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Your friend John tagged you in a photo from the weekend. Quick, approve it!
Sarah — the girl you like — added a new photo to Instagram. Quick, like it!
Your best friend George added a new Snap. Quick, view it!
Your boss sent you an email. Quick, read it!
*Blip* *Blip* *Blip* *Blip* *Blip*
Welcome to the age of notifications.
A free for all interruptions world, where nothing gets done and we are ok with it.
Actually, we are more than ok, we crave for them! They have become a habit of how we conduct our day-to-day lives.
We carry slot machines in our pockets.
We play with it on a regular basis and check all the new notifications.
Open YouTube and two hours later you find yourself watching cat videos. You wonder how the hell you got there.
A study found that 61% of people check their phones 5 minutes after waking up. This number goes up to 88% for those who check their phones within 30 minutes, and 96% within an hour.
It also found that 74% of people check their phones about 15 minutes before going to sleep.
Companies have perfected an addictive device. Click here and get an instant reward. Thanks for opening the email, here’s your rush of dopamine: “Blip, you got 10 new emails!”
We are becoming more aware of the dangers of our phones and apps to our health, focus, and well-being.
So why did we do it in the first place? Why did we become addicted?
We did it for a multitude of reasons, the major one being social pressure.
I started using Facebook in college, around 7 years ago. The main reason? Every time I asked for pictures from a party or night out I would always get the same answer: “They are on Facebook!”
I wanted to belong, to be socially approved and, most of all, I wanted the damn pictures. Now, 7 years later, that’s the least of my worries.
I use Facebook less than ever but get triple the notifications. I’m tagged in photos I am not even there or events friends of mine are attending.
There’s so much I don’t need (or want to) see that I get bombarded with notifications of.
And the reason in the first place? Yeah, nobody is putting their pictures there anymore. It’s a classic perception paradox. The irony.
Let’s not even talk about ads or the “friends” who only post pictures on holidays. Or the latest political propaganda or rant.
It has been growth hacked to the extreme and it made me switch off. And let’s be honest: it’s not cool anymore.
What Are We Gaining From It?
A while back I realized the cons outweigh the pros.
I decided to uninstall the app from my phone and remove it from my bookmarks. I log out after each session, adding another layer of friction (a great way to remove addictive habits).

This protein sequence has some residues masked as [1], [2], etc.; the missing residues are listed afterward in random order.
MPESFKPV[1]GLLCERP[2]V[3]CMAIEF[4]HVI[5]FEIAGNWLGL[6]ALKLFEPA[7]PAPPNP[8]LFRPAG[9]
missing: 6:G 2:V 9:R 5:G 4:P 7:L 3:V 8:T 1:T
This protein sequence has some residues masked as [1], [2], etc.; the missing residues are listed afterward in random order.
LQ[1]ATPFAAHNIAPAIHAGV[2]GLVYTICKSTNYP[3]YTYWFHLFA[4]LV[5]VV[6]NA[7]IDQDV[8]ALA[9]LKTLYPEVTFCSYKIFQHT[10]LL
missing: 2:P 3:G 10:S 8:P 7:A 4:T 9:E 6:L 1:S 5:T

These two simple changes cut my “Facebook Time” by more than 95%. I use it sparingly to check one specific group and use Messenger to communicate with friends.
And then something interesting happened: I forgot about it.
As in, I forgot that it existed altogether. I forgot about the newsfeed and its incessant cries for help and attention. And the new profile pictures and how many likes people we trading. I forgot the rants.
I didn’t expect this to happen, it just… happened.
My fear of missing out — on friends, family, and others — was happening before I quit it, but not after. It feels like I have been to rehab and am now treated.
I still use a couple of addictive apps, such as WhatsApp, Slack, Hangouts, Messenger, and Email.
Then a week later, as fate would have it, I broke my phone.
It flew from my hand as I took it out of my pocket and shattered the screen in millions of pieces. It was impossible to even unlock it as the screen fragments kept pressing on it at different parts of the phone.
I borrowed an iPhone 4 (hello 2010!) and went on about my business of installing the apps.
But I couldn’t.
You see, the latest iOS upgrade you can make on the iPhone 4 is the 7.2. None of the apps that I normally used could be installed. The select few that you can install will give you an older version of the app.
No messaging apps (only WhatsApp worked), email, social media, online banking or meditating with Headspace. Evernote still works (uff!) but that’s pretty much my entire phone.
And you know what?
The world didn’t end.
I mean, I still get emails but I don’t check them when they arrive. And people still message me but whenever I see it the problem has been resolved or it’s not a problem anymore.
I am not as worried as before because — again — I can’t worry about what I don’t know.
What now seems a crisis is really people building a storm on a glass of water and in one hour it will be fine. Turns out that if you miss that email nothing is going to happen.
And if is urgent enough, people will call you. In the last two weeks I got exactly one call and so I solved that problem right away.
I now live asynchronously.
Upon this realization, I took the extra step. I deleted all distractions and notifications at work.
No email tab open anymore and only check it twice a day.
Same for messaging apps and other requests.
I have more time than ever to concentrate on deep work.
It’s not uncommon now to have done everything on my to-do list by 3 or 4 pm. Now I am able to read for the next hour or so (luckily reading is encouraged at my company and not treated as slacking off).
And it all started with one tiny habit: removing social media apps.
You can’t miss what you don’t know.